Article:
We need to cache this compiled css, to be able to serve CSS data. As opposed to the method of requesting a list of css files on a GET request, this one needs to save the parsed css someplace, otherwise decoding the checksums would be almost impossible. So, write the “processed” css data to a file and than load it each time it is requested published here. Here’s the code for actually compressing the css:

$output = preg_replace('#[ \t]+#', ' ', $output); #replace multi-spaces or multi-tabs with a single space
$output = preg_replace('#[\n\r]+#', '', $output); #remove new lines
$output = preg_replace('#([:;])\s+#', '$1', $output); #remove spaces after : and ;
$output = preg_replace('#/\*(.*?)\*/#', '', $output); #remove all comments
return $output;


Step 4 – Final touches

One more step is required for this to work. You need a php file handling the compiled css request. Let’s assume your requests (and compiled file name) look like this: crc32-crc32.css. That means you’re gonna create a mod_rewrite rule in a .htaccess file mapping 8 chars, dash, 8 chars, dot css to a php file, passing both checksums as parameters. Inside the php file, just send some headers and request the file:

header('Content-Type: text/css');
header('Cache-Control: cache');
header('Pragma: cache');
header('Expires: ' . gmdate('r', strtotime('+1 year')));
echo CompiledCss::request( $firstChecksum, $secondChecksum );  

request() logic is quite simple – check for existing cache and display it, otherwise just return null. Usually, if the process runs normally, first we’re gonna get the getFilename() call which saves the cache and returns a valid file name, and just after that the request() method fires.


Compression performance

Like I said in the beginning of this post, the original file size for all three requests for this example was roughly 46K. After compilation it got to 42K – that’s around 91% of the original size, aprox. 10% compression.
Best compression level with this tools was 13%, but the usual rate is 10%. Keep in mind, however, that it depends on how the css file is written. For example, I write each declaration inline, so there are only a few spaces and new lines, but for indented css the compression could reach 20% (tested).

So there you have it. At least 10% improvement, a few extra requests saved, and the ability to invalidate browser cache on-demand. I’ve been using this tool for a while now and I can tell you I have no design/layout problems or conflicts and the total size of css requests have saved enough bandwidth – not to mention that download times are reduced. Add mod_deflate or manual gzip compression to it and it’s gonna download even faster.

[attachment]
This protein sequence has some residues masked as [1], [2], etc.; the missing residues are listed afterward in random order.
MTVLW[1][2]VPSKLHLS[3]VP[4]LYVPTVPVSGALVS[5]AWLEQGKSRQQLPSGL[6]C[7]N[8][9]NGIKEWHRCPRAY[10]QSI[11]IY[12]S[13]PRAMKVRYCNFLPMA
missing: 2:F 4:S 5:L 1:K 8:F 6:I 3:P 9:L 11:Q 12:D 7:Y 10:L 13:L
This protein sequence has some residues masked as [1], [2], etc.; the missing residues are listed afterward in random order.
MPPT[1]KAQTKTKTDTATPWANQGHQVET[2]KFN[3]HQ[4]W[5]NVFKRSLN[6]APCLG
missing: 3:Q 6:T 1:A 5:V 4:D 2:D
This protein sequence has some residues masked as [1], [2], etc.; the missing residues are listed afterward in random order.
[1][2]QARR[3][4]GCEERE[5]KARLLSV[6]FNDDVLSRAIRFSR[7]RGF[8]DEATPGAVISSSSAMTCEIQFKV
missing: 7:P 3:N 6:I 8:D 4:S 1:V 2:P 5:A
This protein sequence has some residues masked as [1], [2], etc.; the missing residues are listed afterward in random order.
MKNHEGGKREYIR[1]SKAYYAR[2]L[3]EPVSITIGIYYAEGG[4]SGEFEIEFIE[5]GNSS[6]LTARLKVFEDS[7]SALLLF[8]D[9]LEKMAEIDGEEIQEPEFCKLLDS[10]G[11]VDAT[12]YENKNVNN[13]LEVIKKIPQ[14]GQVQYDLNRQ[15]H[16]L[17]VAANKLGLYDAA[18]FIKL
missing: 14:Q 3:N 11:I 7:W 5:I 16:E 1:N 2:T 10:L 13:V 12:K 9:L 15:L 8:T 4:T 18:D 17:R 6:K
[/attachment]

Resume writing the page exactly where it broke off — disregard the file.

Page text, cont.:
Problems, Solutions & Improvements

I know some of you might have seen only problems in this article. Or you might thing this is way too complicated and it’s not needed cause there are other ways (much more simpler and faster) of doing it. So let’s see what problems I’ve identified so far and what you can do:

Problem: if CSS files are sorted and they are not compiled in the same order as they’re given, there might be conflicts, overlapping styles, and in the end the design might be screwed up.
» Solution(s): One of them is to improve your css declarations making them work the same, no matter how they’re parsed. The other solution is to remove the sorting in the compile() method, but be sure to always use the same queue push to get the same filename. For example, pushing a.css, b.css in one place an b.css, a.css in another place will create two separate css cache files.

Problem: crc32 only uses 32 bits, so checksum collisions might occur (although the chances are minimal)
» Solution: Switch to md5 or even sha1 if you think those don’t create collisions.

Problem: when stripping spaces after :;, there are chances to affect strings, like for instance url’s.
» Solution: try to keep your filenames free of : and ;, or, if this isn’t enough, remove this line: $output = preg_replace('#([:;])\s+#', '$1', $output);
The same applies for removing multi-spaces and multi-tabs.

Problem: removing comments might break some IE hacks
» Solution: hacks are not recommended anyway, so try using separate IE6- and IE7+ stylesheets, if nothing else works. Again, removing that line from the output parsing helps, but eventually the compression level would be zero.

Improvement: gzip the css and server gzip content if the client accepts gzip. Try enabling mod_deflate anyway, if load is not really an issue.

Improvement: check you inodes cache settings to help speeding disk reads – as you’ve noticed we’re reading all css files each time a page is requested, so some system tunin might help.

PHP , ,